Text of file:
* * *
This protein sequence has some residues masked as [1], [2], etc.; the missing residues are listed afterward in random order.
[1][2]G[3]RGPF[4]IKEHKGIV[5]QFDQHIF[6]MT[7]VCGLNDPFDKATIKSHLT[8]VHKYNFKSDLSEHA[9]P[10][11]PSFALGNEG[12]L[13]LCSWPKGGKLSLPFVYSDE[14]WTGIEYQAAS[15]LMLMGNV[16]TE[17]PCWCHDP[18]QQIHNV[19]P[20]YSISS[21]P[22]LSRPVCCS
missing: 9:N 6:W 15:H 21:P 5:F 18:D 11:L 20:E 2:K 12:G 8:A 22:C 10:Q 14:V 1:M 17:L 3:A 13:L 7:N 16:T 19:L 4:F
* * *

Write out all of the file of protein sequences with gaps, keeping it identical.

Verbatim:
This protein sequence has some residues masked as [1], [2], etc.; the missing residues are listed afterward in random order.
[1][2]G[3]RGPF[4]IKEHKGIV[5]QFDQHIF[6]MT[7]VCGLNDPFDKATIKSHLT[8]VHKYNFKSDLSEHA[9]P[10][11]PSFALGNEG[12]L[13]LCSWPKGGKLSLPFVYSDE[14]WTGIEYQAAS[15]LMLMGNV[16]TE[17]PCWCHDP[18]QQIHNV[19]P[20]YSISS[21]P[22]LSRPVCCS
missing: 9:N 6:W 15:H 21:P 5:F 18:D 11:L 20:E 2:K 12:G 8:A 22:C 10:Q 14:V 1:M 17:L 3:A 13:L 7:N 16:T 19:L 4:F